But when you’re filming in a place like Staten Island, which has a population of 500,000 people, and is almost like the forgotten borough of New York City, the people get so excited. There are a couple shows that film out there. But to be making a film on location in a place like that, especially when they know that I’m from there, is great; everyone’s so receptive, and happy you’re there. So anytime you film on a location which is actually the setting in the project, like filming on Staten Island, which is the location in the film, it’s very cool. Everyone embraces the entire process of being there.
SY: As both a producer and actor on the drama, what was the process of making it independently-did making ‘Bad Hurt’ independently help or hinder the creative process on the set?
TR: It was a different experience for me. Producing has made me a better actor. When I was just an actor, and I was in my trailer and was told we were ready to shoot, I might have been like, “Okay, let me just grab a piece of gum or my water first.”
But now, also serving as a producer, I was running to set, because you don’t’ want to waste any time. As a producer, every second counts, as every minute means another dollar-you don’t have any money on independent films. So being a producer and actor made me overly prepared. If I got something on one or two takes, it was like, okay, let’s move on. We didn’t have time to try different things and do multiple takes. I work like that anyway, but the process of producing really embedded that idea into me. It helped me better prepare, and kept me moving. Having that independent feel, and working as a producer, made me much better as an actor.
SY: Like you mentioned, ‘Bad Hurt’ is the first feature film produced by your production company, Dos Dudes Pictures. Why did you decide to start the company, and choose the drama as the first movie you would produce?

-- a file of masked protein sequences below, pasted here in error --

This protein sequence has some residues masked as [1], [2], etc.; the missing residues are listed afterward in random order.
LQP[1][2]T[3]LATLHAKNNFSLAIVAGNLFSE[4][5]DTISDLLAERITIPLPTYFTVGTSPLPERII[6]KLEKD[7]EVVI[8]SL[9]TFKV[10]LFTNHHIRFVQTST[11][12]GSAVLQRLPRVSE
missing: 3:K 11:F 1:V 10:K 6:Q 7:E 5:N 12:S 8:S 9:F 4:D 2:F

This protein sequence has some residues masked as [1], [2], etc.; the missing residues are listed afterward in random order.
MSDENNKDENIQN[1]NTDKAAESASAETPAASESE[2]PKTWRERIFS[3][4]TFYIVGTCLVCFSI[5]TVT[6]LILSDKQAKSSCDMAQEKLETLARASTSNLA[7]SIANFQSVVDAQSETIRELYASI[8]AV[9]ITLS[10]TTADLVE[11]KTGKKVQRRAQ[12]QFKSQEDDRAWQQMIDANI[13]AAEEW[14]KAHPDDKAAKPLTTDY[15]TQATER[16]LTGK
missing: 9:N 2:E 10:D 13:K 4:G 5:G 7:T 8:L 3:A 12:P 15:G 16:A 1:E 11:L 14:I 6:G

TR: The thing that inspired me was that I’m a big movie fan. I get lost in films, and love seeing movies that I can relate to, and make me feel things and think about something in my life. It doesn’t matter if it’s good or bad-I just want to feel something. The film world’s really different now, and it has a different landscape. There are some films today that are really big and visually stunning, but sometimes we miss the stories.
So I wanted to make films that tell a story about things that people deal with everyday. There are a lot of things that go on around us everyday. In this film, it’s a father who has a son who’s a returning veteran with PTSD, as well as a daughter with a developmental disability and another son who feels lost. The film also has a mother who doesn’t want her family to separate.
These are the kinds of things that I’m interested in. I care about everyday life, and I thought there was no better way for me to do that than creating my own company, and making films in which I can tell these types of stories.
SY: What do you hope audiences, not just those here in New York, but also across the country, can take away from the film?
TR: I hope that they feel something. I think nowadays, when people see a movie, and you ask them about it a couple days later, they say, “Umm, it was good.” But they don’t really even remember it.
So I want people to remember how this movie made them feel. Our tagline for the film is, “Family leaves a mark.” Whether it’s in a good or bad way, family leaves a mark on people. So I want audiences to get some kind of emotion in them as they’re watching ‘Bad Hurt,’ and I believe it will leave them with some sort of feeling.
SY: With the drama being shot and set in New York City, what was your reaction when you heard that it was chosen to have its World Premiere here at the Tribeca Film Festival? What does it mean to that you (were able to) share it with your friends and family who supported you while you were making the movie?
TR: It means everything, and I couldn’t’ have dreamed this scenario any better. The second we started filming this movie, I said, “There are so many great festivals, and I’ll be happy to be in any one of them. But if we can get into Tribeca and premiere there, that would be pretty amazing.”